What We Know About Gun Use Among Adolescents
Wilkinson, Deanna L.
Publication: Clinical Child & Family Psychology Review
Topics: Crime Gender Gun Carrying Homicide Adolescent
Keywords: Adolescent Male Violence firearms acquisition and use interviews
Bibliographic information +
The authors provide a useful review of studies that used school-based surveys or samples of high-risk youth to assess adolescents’ gun-related behavior over the 1990’s. The authors conclude that, although the results of the studies they review vary by sample type, methods and when in the decade they were conducted, overall firearms are easily available, carried frequently (mostly by males) and widely held by youth to be an important means of self-protection. The authors also provide results from their “Columbia University Gun Study.” For this study of adolescent males aged 16-24, the authors interviewed 377 “active gun offenders” from two inner-city neighborhoods about their use of guns. Gun use in the sample was widespread: 92% reported having ever possessed a gun, 74% reported having used a gun in a crime, and 29% reported carrying a gun daily. Violent events described by a subset of the sample often involved guns and were frequently either disputes over status or crime-related, and were often influenced by the presence (or absence) of friends and bystanders. Finally, the authors analyze 10 school shootings by teens that took place between 1997 and 1999. The authors conclude that these multiple-victim shootings are distinct from the ongoing, largely inner-city phenomenon of adolescent gun homicide.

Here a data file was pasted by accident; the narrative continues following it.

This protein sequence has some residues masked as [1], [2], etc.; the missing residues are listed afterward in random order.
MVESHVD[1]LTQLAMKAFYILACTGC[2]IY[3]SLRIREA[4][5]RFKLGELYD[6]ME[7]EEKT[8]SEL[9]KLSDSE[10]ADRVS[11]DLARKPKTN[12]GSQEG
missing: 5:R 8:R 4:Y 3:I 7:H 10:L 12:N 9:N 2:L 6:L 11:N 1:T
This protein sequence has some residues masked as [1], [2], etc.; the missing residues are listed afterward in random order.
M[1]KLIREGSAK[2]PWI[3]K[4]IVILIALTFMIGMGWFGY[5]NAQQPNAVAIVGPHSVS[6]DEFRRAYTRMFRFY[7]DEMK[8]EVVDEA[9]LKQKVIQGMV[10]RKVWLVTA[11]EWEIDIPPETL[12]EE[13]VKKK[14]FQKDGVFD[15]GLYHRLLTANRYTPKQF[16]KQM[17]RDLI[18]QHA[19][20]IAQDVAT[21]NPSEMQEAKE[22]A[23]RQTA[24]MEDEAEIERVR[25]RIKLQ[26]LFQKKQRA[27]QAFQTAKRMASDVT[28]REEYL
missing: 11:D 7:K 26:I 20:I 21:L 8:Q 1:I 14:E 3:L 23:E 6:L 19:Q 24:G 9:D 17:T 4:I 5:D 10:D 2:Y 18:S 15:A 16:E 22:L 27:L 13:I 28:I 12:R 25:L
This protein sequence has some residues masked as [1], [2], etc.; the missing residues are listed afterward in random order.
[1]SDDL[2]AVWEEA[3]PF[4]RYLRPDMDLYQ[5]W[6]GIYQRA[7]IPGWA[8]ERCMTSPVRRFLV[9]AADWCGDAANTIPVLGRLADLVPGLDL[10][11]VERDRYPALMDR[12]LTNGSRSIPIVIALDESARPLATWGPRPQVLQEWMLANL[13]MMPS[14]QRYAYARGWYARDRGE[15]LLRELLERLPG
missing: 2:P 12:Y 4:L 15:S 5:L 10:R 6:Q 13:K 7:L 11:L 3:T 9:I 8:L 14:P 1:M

Wilkinson, D. L., & Fagan, J. (2001). What We Know About Gun Use Among Adolescents. Clinical Child & Family Psychology Review, 4(2), 109-132.
Wilkinson, Deanna L., and Jeffrey Fagan. "What We Know About Gun Use among Adolescents." Clinical Child & Family Psychology Review 4.2 (2001): 109-32.